Abby Fisher published her book, she writes, at the behest of friends and patrons in California. She had lived in Mobile, Ala., and both she and her husband were illiterate. She implies that she dictated her book. Beyond those bare details, she tells us little. Born in the 1830s to a French father and a mother of African descent, she most likely had been a slave. In California, where she and her family moved after the Civil War, she opened a successful catering business. She won medals for her cooking, and it is her professional accomplishment that she stresses. She closes her book with a recipe for "Pap for an Infant Diet," which she describes as "a Southern plantation preparation." She notes that she had "given birth to 11 children and raised them all." Family, she wants us to know, had helped her endure.
Writing well after slavery ended, Rufus Estes says the most about bondage. "I was born in Murray County, Tennessee, in 1857, a slave," he starts. When the Civil War broke out, he goes on, adult male slaves in the area had escaped to Union forces, and "little folks" like him had had "to bear the burdens." After emancipation, he had the barest of schooling. His mother needed help, so Estes milked cows and toted meals to workers in the field. At 16, he left agricultural labor to work in restaurants. Eventually, he joined the Pullman rail service and became a noted chef. He met presidents and international celebrities and traveled to Japan.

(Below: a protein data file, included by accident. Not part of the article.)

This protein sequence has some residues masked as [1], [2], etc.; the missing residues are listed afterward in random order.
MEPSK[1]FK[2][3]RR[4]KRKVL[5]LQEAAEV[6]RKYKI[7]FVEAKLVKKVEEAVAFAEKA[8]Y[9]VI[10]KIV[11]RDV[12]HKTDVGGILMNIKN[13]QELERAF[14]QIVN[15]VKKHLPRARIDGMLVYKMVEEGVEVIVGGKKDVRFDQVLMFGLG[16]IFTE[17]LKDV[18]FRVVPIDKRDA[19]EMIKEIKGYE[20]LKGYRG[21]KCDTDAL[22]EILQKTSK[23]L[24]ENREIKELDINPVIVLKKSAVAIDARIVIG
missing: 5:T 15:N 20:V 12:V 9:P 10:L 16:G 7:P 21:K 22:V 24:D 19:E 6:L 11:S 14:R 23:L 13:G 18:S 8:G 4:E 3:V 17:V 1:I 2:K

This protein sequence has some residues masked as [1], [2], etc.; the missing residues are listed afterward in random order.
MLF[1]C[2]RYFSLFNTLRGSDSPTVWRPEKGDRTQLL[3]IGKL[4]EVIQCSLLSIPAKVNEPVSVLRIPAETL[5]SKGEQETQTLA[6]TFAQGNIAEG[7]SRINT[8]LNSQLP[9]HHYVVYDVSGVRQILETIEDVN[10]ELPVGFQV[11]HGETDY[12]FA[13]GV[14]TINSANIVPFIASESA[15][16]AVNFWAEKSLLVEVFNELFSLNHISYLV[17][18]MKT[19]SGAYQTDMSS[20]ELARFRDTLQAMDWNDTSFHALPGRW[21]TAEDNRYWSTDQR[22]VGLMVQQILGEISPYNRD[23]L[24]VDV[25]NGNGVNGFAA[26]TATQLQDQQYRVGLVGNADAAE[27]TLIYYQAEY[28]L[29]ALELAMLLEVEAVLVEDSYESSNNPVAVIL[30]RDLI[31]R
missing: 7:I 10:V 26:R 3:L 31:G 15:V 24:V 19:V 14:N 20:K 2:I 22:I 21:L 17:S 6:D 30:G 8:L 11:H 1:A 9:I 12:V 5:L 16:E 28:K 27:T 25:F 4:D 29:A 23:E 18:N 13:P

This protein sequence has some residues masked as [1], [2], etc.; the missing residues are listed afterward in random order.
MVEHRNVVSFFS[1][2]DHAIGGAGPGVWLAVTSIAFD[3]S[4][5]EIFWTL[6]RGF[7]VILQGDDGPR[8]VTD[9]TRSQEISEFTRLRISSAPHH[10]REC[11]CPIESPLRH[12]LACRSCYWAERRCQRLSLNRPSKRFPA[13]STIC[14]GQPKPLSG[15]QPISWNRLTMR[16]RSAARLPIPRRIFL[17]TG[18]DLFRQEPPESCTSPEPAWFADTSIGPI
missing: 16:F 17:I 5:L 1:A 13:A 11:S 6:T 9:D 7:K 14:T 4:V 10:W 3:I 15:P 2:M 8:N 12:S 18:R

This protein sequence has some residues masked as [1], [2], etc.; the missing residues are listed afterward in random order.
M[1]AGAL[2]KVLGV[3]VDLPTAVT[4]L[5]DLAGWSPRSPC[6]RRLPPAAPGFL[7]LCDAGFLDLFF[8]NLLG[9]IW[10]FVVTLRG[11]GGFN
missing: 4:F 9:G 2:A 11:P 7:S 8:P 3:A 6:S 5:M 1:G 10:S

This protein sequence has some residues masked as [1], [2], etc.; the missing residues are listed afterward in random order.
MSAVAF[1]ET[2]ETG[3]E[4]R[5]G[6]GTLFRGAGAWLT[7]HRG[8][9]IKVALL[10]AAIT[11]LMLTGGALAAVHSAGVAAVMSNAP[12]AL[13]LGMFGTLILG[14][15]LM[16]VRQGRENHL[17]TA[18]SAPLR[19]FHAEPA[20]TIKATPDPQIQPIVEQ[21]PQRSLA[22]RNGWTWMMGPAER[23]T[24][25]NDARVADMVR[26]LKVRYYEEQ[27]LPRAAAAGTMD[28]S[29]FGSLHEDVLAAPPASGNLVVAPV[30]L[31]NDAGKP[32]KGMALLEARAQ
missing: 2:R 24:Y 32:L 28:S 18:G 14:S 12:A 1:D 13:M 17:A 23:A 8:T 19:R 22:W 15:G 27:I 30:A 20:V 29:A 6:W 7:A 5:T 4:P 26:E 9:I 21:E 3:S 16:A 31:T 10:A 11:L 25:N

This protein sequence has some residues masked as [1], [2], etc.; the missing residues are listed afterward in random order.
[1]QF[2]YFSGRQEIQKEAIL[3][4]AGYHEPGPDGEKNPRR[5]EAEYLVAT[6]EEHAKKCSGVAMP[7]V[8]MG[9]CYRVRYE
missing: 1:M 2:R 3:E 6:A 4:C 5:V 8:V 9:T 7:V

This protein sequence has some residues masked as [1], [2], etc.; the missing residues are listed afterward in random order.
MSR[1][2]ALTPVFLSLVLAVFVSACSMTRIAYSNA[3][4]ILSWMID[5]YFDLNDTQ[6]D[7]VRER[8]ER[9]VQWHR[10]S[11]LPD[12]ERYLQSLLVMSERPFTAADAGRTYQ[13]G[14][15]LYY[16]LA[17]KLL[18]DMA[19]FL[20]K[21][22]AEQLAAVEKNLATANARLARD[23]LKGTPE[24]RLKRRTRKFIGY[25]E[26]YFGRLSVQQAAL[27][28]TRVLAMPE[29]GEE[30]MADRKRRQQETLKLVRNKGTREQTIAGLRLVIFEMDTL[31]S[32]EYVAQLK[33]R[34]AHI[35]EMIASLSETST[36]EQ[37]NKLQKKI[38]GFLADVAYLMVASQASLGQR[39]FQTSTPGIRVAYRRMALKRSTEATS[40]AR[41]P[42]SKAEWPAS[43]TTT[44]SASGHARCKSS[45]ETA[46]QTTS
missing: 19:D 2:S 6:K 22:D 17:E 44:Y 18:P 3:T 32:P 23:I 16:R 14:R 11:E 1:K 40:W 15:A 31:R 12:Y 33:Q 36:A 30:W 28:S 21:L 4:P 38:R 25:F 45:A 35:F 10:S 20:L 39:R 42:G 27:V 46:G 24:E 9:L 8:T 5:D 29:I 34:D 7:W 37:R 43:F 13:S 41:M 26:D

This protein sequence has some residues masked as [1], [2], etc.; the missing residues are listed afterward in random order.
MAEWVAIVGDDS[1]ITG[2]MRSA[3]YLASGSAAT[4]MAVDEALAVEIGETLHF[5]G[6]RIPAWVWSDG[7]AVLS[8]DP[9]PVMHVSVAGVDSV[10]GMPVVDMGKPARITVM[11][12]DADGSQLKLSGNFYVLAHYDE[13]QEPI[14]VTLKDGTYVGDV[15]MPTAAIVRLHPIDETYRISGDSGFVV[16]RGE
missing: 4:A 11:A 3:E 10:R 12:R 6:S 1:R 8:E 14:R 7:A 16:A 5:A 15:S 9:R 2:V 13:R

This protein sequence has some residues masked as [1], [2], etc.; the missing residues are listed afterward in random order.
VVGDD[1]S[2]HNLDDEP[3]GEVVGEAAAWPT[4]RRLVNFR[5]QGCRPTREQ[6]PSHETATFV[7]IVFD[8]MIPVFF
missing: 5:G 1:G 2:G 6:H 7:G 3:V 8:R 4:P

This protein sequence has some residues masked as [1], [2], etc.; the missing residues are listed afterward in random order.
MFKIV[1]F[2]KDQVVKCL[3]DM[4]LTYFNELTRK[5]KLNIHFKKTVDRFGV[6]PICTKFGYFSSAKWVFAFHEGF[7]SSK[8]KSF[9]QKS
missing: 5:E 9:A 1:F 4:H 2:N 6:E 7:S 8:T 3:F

Their stories are powerful. Their recipes are great, too.
And if you'd like to read the books yourself, copies are available at booksellers and online (get started with the links provided above).
Roberts' book features many beverage recipes, from lemonade to raspberry water to spruce beer and more. I chose this punch, adapted from his book, because while it is potent, it is delicate enough to go with the fish.
Makes 4 servings (about 3 1/2 cups)
1/2 cup sugar
2 cups boiling water
1 cup rum